In the limbo between waking and sleeping — a state deliberately induced by Vietnamese director Lê Bảo’s striking feature debut — the framework that allows you to judge dream from nightmare is absent. And anyway, how many of our reveries can be so easily classified as one or the other? “Taste” (the name itself a strange tease for a film that despite its opacity is sensuously preoccupied with food and flesh) is defiantly dreamlike, submerging a barely-there plot into an aesthetic so arresting it becomes the story. Nothing much happens inside its 97 minutes, but take any single one of its frames, and everything is happening inside that.
Inasmuch as it is has a narrative, here it is: A Nigerian footballer (Olegunleko Ezekiel Gbenga), who left his 9-year-old son to come to Saigon as a player, is dropped from the team when injured. He works now as a barber and lives with four Vietnamese women (Thi Minh Nga Khuong, Thi Dung Le, Thi Cam Xuan Nguyen, Thi Tham Thin Vu) in a stilted slum, in cement spaces dingy with lack of sunlight. He washes the women’s hair, massages their feet, occasionally has sex. Together, they make food, maybe watch TV or sing karaoke. Sometimes, he plays a makeshift game, on a chalked outline of a miniature soccer pitch, pinging bottlecaps into a mousehole-goal. Once, we see the mouse, its beady eyes little more than tiny pinpricks of light.
Even those sketchy details are revealed only slowly by an approach that more closely resembles an amble through a gallery installation. DP Vinh Phúc Nguyễn practices the cinematography of stillness, letting his unobtrusive but keenly focused lighting create a tableau’s eloquence. And colorist Yov Moor renders the livid palette of bruised gray and navy so uniform that the bursting-bright redness of a slice of watermelon seems luminous, like it contains all the pigment drained from the rest of the world. Plants, animals and foodstuffs are the only elements exempted from the film’s crepuscular dimness. Even naked human flesh — and there’s a lot of it — is mostly matte and mid-toned. The brightest white we ever see is the starchy milk-water runoff from rice being rinsed in a bowl.
Speech is infrequent, and comes Apichatpong-style, as a monologue spoken by one character to an impassive listener — often in a language the listener does not speak. The footballer talks about his son in Nigeria; later, a woman tells of her own lost family. Another relates how she has never seen a hot air balloon actually flying, though her job is to sew them together — there’s a goosebump-raising sequence in which wind riffles through a massive sheet of pale blue silk until it looks like a bulging slice of evening sky that has somehow been trapped in a warehouse. And instead of music, there’s a symphony of room tone, courtesy of Vincent Villa’s perfectly modulated sound design, set off by eerily specific ambient noises — slow exhalations, husks being shucked from corn, fingers massaging shampoo into scalp.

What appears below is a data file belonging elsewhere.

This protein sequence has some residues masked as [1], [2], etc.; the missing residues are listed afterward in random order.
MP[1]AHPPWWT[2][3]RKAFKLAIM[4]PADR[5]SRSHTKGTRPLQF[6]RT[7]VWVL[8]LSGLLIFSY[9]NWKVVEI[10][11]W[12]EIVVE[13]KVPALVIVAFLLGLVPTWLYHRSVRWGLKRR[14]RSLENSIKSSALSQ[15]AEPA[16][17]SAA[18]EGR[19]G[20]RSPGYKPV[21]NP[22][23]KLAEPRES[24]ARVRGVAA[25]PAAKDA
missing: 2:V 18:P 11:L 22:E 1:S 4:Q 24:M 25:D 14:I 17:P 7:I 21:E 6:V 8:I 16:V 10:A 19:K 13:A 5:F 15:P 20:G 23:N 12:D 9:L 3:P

The doleful shadow of Portuguese master Pedro Costa lingers. But Lê Bảo is less concerned with portraiture: The stories here are not etched in closeups of his actors’ faces but in the triangulations of their bodies, and the tiny choreographies of their pared-down movements. And where Costa’s dark corners are alive with ghosts, the empty areas in “Taste” are dead spaces between the scrubbed-back walls and floors of Le Van Thanh’s surreally spartan production design, in which a bed or a bench is merely an abstraction of itself.
The presentation is placid, but the action summons troubling political memories. The dark-skinned footballers (the practice of importing African players to Southeast Asian leagues has become a phenomenon recently) are prodded with calipers, suggesting slaves on an auction block being assessed like livestock. Naked Asian female bodies flanking a military-style bunk while a couple rut in the background, cannot but recall WWII “comfort women” and prostitution during the Vietnam War. But Lê Bảo’s rich film reaches further back too, beyond the politics of globalization and migration, beyond even culture, into a pre-ethnographic past, to see us as trapped animals, paradoxically dehumanized by the sunless concrete ugliness of human civilization.
Of all the art-house titles that warrant an actual art house, this visionary debut must sit top of the list, not only because its thematically appropriate low-contrast mournfulness could use the luminescence of big-screen projection to make out its finer details, but because those very themes would flourish best in the suspended-animation surrender that a cinema invokes. Then again, perhaps “Taste,” for the admittedly small niche of dedicated cinephiles to whom it will chiefly appeal, is the perfect film to invite into your living room during these strange days, that so often take on the texture of a waking dream all by themselves.